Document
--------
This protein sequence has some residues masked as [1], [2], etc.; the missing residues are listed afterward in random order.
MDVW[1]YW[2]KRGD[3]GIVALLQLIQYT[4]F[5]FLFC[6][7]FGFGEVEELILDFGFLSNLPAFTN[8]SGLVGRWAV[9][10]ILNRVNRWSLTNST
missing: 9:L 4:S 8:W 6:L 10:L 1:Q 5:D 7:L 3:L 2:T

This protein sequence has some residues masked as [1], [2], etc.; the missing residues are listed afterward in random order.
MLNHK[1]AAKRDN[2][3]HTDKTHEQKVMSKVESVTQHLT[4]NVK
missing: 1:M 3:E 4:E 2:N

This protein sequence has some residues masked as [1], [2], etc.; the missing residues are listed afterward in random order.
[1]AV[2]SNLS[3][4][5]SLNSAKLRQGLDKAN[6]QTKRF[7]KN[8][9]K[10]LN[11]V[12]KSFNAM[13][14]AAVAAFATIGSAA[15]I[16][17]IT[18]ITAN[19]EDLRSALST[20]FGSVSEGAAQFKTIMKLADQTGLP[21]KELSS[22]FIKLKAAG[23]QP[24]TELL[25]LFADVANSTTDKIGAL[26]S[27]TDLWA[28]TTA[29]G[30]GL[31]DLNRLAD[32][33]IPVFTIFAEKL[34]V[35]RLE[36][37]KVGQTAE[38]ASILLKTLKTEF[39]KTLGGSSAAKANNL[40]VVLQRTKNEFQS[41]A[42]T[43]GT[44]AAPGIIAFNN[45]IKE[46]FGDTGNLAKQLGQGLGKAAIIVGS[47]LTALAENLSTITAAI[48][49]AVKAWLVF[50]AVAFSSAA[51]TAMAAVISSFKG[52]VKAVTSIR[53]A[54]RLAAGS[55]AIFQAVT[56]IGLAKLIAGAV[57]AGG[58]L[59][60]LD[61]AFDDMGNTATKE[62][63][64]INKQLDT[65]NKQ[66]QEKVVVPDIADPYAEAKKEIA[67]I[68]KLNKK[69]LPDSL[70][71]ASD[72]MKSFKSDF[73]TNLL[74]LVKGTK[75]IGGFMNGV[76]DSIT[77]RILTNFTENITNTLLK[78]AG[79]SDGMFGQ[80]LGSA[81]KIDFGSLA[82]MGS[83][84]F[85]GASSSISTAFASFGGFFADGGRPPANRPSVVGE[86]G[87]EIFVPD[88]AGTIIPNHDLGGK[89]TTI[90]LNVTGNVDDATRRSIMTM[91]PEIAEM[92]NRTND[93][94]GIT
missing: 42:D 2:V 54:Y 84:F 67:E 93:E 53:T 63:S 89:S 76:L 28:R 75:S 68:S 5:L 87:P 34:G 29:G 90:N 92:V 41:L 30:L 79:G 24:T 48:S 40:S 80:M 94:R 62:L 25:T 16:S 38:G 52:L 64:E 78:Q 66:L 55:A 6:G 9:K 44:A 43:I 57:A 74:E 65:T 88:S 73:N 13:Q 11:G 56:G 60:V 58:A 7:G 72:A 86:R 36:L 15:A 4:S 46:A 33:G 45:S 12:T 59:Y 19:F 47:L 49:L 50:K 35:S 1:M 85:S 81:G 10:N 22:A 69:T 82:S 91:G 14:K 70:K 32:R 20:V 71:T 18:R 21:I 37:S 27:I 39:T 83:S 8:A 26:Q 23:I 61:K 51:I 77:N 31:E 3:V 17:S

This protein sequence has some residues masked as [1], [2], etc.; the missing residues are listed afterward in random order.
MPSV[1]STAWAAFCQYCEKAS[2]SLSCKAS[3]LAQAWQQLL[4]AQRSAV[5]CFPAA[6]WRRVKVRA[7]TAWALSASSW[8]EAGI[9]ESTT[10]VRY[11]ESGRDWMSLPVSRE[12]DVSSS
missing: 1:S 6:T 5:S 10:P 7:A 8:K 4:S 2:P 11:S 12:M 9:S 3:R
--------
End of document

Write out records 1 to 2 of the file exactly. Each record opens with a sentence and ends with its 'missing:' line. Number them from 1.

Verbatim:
This protein sequence has some residues masked as [1], [2], etc.; the missing residues are listed afterward in random order.
MDVW[1]YW[2]KRGD[3]GIVALLQLIQYT[4]F[5]FLFC[6][7]FGFGEVEELILDFGFLSNLPAFTN[8]SGLVGRWAV[9][10]ILNRVNRWSLTNST
missing: 9:L 4:S 8:W 6:L 10:L 1:Q 5:D 7:L 3:L 2:T

This protein sequence has some residues masked as [1], [2], etc.; the missing residues are listed afterward in random order.
MLNHK[1]AAKRDN[2][3]HTDKTHEQKVMSKVESVTQHLT[4]NVK
missing: 1:M 3:E 4:E 2:N